First, the judge found nothing in the record to indicate that Fabco Shoes breached the lease during the three-year period of the guaranty. The second reason was that the language of the guaranty agreement was ambiguous as to the consequences to FEI as guarantor after a breach of the lease by the tenant during the three-year period of the guaranty. That is, whether a breach during the three-year term imposed liability upon the guarantor only for the term of the guaranty which ended on January 14, 2004, or whether the guarantor's liability extended to the balance of the lease term through January 31, 2009. Noting that a guaranty agreement is strictly construed and that the guarantor cannot be held liable beyond the strict terms of a guaranty, the judge rejected the plaintiff's interpretation of the guaranty agreement and reaffirmed that FEI was entitled to summary judgment.

In asserting that defendant [FEI] is liable through January 31st of 2009, plaintiff relies principally upon the "due or which may become due" language. This court finds that this language does not clearly state that defendant Fabco Inc. would be liable through the end of the lease. Likewise, it does not indicate that such was the intention and/or agreement of the parties....

At the very most insofar as plaintiff's argument[s] are concerned, this language is ambiguous. It can not be said that this language precludes an objectively reasonable expectation on the part of [FEI] Inc. that its liability was limited to a three year period of the guaranty. Under the aforementioned principles utilized in interpreting guaranty's this court is constrained to [reject] the interpretation proposed by plaintiff. Accordingly, defendant Fabco Inc. is entitled to partial summary judgment dismissing the complaint as to it.

Mill Creek filed a motion for reconsideration on September 21, 2005, and attached a certification of Brett M. Lowy, Assistant General Counsel for Hartz Mountain, in which he said that it was the clear understanding of the parties prior to the execution of the guaranty that the "life" of the guaranty was for three years but the "extent" of the guaranty imposed full liability to the guarantor for the entire lease term if a default occurred within three years of the guaranty. On February 1, 2006, the motion judge granted reconsideration after determining he was incorrect in his prior conclusion that plaintiff produced no proof that Fabco Shoes breached the lease within the three year guaranty period. The judge referenced the uncontested statement in the previously submitted certification of Deborah Stone that on or about January 1, 2005, Fabco Shoes breached the lease by failing to pay the rent due. The court also reconsidered and rejected the earlier determination of an ambiguity in the language of the guaranty. The judge stated: If the language is clear and unambiguous with respect to the term of the guaranty, then there is no issue regarding the consequences of a breach during the guaranty period. The consequences of a breach are limited by the term of the guaranty.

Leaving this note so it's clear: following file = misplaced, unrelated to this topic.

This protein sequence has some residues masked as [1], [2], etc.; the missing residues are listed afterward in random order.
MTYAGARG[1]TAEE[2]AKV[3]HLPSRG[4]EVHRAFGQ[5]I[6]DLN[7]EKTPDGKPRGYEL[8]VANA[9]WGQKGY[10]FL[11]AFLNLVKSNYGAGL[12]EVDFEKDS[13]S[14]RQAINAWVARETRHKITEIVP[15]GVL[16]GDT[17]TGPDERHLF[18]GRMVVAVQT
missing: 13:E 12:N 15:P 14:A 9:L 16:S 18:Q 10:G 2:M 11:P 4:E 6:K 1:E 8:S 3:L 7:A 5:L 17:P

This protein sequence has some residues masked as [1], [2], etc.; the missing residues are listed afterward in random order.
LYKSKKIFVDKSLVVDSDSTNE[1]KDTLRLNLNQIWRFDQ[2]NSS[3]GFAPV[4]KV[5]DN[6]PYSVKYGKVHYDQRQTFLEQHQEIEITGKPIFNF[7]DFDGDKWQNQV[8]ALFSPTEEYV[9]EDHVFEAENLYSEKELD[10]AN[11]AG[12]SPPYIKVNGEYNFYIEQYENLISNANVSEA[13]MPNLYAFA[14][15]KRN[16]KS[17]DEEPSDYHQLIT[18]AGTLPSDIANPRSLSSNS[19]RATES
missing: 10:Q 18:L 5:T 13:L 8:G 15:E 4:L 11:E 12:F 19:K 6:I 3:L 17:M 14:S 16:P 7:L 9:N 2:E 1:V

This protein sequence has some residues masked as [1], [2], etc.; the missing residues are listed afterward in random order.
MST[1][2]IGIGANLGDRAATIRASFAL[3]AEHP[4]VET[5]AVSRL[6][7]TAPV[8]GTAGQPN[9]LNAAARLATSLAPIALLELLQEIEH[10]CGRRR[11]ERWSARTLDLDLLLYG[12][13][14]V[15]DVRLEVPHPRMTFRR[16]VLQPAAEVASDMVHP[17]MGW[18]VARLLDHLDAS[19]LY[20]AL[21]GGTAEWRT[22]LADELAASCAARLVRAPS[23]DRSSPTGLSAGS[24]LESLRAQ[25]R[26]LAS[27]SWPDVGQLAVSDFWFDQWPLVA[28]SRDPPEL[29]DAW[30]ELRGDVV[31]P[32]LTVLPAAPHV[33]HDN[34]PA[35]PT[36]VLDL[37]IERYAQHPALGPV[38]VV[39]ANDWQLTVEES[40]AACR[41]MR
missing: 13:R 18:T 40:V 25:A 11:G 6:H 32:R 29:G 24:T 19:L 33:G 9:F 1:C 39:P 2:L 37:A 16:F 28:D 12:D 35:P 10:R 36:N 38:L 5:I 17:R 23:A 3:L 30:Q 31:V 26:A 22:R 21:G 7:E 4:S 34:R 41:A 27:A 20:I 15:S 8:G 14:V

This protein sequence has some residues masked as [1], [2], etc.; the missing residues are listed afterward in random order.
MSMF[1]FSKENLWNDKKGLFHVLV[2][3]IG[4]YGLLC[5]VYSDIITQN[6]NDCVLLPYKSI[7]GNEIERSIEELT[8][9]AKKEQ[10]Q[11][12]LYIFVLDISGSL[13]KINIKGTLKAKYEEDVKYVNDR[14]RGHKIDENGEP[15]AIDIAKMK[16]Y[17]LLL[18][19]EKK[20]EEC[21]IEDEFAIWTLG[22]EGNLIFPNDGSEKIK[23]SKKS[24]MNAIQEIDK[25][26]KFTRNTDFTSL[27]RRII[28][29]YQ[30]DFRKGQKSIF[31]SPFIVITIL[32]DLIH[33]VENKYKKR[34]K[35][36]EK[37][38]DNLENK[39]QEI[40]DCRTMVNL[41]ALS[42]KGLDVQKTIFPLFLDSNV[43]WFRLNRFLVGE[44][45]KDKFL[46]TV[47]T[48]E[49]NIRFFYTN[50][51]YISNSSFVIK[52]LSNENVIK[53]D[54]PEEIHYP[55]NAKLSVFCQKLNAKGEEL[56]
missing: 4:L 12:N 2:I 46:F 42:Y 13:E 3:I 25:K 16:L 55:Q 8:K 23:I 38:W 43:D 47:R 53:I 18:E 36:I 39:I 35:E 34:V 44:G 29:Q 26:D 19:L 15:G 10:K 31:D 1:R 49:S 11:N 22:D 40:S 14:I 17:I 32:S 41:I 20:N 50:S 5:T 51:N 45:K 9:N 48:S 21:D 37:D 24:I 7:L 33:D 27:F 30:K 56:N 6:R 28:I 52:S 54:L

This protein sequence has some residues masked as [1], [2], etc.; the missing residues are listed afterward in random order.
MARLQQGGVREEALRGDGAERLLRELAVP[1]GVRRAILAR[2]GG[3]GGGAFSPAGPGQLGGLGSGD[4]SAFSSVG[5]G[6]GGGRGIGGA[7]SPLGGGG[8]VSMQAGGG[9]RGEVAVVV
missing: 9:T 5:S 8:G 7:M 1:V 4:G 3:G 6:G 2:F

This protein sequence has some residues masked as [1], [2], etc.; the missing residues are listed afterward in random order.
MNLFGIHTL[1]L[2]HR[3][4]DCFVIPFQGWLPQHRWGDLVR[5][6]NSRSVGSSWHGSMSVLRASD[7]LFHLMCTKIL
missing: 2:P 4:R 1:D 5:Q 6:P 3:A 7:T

In the instant case, the court finds that the guaranty was for a term of three years and that the consequences of a breach are limited by the three-year term of the guaranty. The guarantor's liable for all monies that become due during the three-year term of the guaranty.

The court finds no ambiguity on the face of the January 7, 2002 guaranty regarding the terms of the guaranty. The pertinent language in the agreement reads as follows: In order to induce landlord to consent to the assignment, the guaranty as agreed to guarantee payment of the rent and any other charges provided for in the lease in the performance by tenant of all the covenants to be performed and observed in its part pursuant to the lease for a period of three years from the date of the assignment. I emphasize the portion which reads for a period of three years from the date of the assignment. This court finds that the language is clear, unambiguous and direct. . . . the term of the guaranty could not be more plainly stated. The term was for three years, not for seven years. It was from 1/14/02 to 1/14/05, not to the expiration of the lease on January 31, 2009.

Plaintiff attempts to avoid this plain and unambiguous three-year period of guarantee by contending that the issue is not the term of the guarantee but rather the extent of the guaranty. Plaintiff's contention is not sound. It distorts the clear and explicit language of the agreement and violates basic principles of guaranty contract interpretation.